Can You Support Farrakhan and Support Human Dignity? Maybe Not.

Last week, the Los Angeles Times—the paper I grew up with—published a column asking if it is possible to admire Louis Farrakhan and still support the cause of women. Farrakhan is the leader of the Nation of Islam, and is infamous for his rhetoric against Jews and gays, among others. Reminiscent of another leader who claimed that there were “some very good people” in a recent White Nationalist demonstration in Charlottesville, Farrakhan has called Hitler “a very good man” and denounced Jews as “satanic” and “termites.” Farrakhan is also connected to a number of leaders of the Women’s March, including Linda Sarsour and Tamika Mallory.

The author of the article claimed that she found Farrakhan to be “vile.” However, she also felt that the good done by the Women’s March overshadowed the fact that some of its very leaders are followers of Farrakhan. This statement in itself is perplexing. Are we not marching for those very reasons? To show that even if President Trump can raise the stock market and drop unemployment rates, this does not excuse behaviors such as groping women and calling Mexicans “murderers” and “rapists?” Do we not show up on Saturday and Sunday, spend our weekends walking, to show that we cannot and will not allow racism, sexism, and any other prejudice, to live in our highest offices? When we shout “time’s up,” are we not referring to the fact that the time is up for any hatred or mistreatment of others to exist?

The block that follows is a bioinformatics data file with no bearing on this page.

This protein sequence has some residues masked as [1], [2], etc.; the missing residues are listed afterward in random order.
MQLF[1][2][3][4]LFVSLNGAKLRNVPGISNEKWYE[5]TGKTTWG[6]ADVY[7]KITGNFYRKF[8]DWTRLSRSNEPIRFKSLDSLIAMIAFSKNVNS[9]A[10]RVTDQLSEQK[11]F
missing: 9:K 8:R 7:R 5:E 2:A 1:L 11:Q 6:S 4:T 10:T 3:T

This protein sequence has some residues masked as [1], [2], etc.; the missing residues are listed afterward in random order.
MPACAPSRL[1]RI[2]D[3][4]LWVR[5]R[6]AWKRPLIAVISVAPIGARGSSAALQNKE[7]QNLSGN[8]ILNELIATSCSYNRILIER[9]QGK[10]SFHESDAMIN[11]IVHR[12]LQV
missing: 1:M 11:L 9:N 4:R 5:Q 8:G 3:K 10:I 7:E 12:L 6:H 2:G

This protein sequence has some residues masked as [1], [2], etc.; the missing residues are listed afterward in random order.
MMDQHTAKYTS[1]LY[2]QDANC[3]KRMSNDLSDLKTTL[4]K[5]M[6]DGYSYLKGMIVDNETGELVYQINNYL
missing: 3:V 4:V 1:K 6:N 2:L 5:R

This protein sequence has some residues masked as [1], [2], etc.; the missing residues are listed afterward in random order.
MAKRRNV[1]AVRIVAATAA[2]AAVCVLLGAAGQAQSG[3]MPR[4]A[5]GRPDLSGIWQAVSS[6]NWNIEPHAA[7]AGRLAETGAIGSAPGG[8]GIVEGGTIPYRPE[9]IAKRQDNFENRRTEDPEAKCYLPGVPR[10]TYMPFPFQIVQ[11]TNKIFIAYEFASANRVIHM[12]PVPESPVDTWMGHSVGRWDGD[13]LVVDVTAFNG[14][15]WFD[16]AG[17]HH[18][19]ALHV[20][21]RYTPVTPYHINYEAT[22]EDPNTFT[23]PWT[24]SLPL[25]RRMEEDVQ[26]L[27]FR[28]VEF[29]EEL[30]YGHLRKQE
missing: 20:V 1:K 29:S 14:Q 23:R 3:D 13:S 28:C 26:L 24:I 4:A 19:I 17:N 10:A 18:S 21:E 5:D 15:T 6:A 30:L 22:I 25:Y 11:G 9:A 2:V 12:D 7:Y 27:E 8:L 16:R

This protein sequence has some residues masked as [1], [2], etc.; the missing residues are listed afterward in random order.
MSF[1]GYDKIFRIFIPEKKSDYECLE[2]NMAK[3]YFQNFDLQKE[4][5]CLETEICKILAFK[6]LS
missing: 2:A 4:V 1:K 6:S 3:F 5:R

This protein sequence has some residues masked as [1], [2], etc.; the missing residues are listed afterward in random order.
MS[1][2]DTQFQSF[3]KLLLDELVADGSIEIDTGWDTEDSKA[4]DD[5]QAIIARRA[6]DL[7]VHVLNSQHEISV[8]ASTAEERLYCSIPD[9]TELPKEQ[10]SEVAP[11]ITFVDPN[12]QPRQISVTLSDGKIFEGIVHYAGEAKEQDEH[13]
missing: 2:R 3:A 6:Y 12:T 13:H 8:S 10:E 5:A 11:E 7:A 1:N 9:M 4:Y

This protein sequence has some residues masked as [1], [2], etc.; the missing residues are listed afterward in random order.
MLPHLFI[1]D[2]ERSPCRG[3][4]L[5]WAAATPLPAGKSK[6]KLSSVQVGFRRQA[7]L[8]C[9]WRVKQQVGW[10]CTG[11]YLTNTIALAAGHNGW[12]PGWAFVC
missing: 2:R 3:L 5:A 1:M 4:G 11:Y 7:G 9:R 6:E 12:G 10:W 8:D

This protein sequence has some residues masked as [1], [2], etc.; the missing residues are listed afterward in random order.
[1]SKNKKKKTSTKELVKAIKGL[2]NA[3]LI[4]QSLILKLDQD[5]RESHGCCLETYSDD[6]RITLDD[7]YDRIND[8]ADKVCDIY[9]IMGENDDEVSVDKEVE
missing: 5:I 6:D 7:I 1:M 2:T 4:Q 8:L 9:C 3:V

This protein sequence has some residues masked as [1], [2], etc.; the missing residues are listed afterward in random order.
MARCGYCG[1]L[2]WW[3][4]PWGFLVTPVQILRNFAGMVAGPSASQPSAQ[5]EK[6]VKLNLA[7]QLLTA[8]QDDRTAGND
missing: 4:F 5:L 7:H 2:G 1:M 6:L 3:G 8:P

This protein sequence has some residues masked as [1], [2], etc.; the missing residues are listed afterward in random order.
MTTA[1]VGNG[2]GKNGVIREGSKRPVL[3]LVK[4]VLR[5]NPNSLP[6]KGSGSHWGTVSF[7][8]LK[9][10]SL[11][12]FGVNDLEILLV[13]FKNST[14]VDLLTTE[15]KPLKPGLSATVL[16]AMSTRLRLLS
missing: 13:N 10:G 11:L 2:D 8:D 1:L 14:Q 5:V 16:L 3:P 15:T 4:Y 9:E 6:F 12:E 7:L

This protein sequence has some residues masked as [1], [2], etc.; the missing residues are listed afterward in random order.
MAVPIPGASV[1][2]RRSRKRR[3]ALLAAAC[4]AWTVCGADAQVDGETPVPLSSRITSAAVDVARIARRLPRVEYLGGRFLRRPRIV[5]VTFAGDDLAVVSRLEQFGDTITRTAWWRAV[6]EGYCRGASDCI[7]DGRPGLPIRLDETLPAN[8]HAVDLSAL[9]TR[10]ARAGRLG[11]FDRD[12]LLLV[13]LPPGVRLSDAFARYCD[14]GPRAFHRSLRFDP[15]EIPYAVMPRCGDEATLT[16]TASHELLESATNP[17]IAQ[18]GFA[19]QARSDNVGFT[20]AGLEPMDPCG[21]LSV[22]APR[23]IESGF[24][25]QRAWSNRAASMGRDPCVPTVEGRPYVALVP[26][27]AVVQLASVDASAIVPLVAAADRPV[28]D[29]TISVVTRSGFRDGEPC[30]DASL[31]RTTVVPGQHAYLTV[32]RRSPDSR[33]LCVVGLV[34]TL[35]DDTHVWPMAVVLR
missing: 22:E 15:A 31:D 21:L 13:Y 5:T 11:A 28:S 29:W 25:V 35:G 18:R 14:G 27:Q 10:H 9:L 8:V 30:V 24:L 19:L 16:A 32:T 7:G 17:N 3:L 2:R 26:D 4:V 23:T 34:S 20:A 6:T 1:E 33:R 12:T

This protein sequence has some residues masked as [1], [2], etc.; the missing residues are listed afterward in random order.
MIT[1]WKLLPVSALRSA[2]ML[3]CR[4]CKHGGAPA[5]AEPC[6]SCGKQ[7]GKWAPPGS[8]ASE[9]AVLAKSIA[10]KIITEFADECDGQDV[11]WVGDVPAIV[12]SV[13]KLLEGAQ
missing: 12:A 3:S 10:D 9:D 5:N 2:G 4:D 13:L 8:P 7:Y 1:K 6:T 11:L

The cities currently canceling Women’s Marches because of their many connections to anti-Semitism are the ones to admire. Instead of favoring a man who has called the known terrorist group Hezbollah “freedom fighters,” let us extol the virtues of those who understand that the hateful rhetoric used on one group is only a sentence away from attacking yet another minority. Hate, as we are reminded too often, does not differentiate between religion, race, or sexual orientation.  So, no, you cannot admire Farrakhan and claim to support a cause that promises to champion all human rights. No, you cannot sigh and excuse yourself by stating that life is full of contradictions. Those are the very attitudes that have brought us to our current state. When you grab your hat and your picket sign, remember that you march not just against Trump, but against anyone and everyone who aims to debase and divide humanity. It doesn’t get clearer than that.

About the Author
Racheli Nutkiewicz is originally from Los Angeles and is currently navigating being an Orthodox girl in New York City-- a task which is guided by her love for and belief in God, faith, and humanity.
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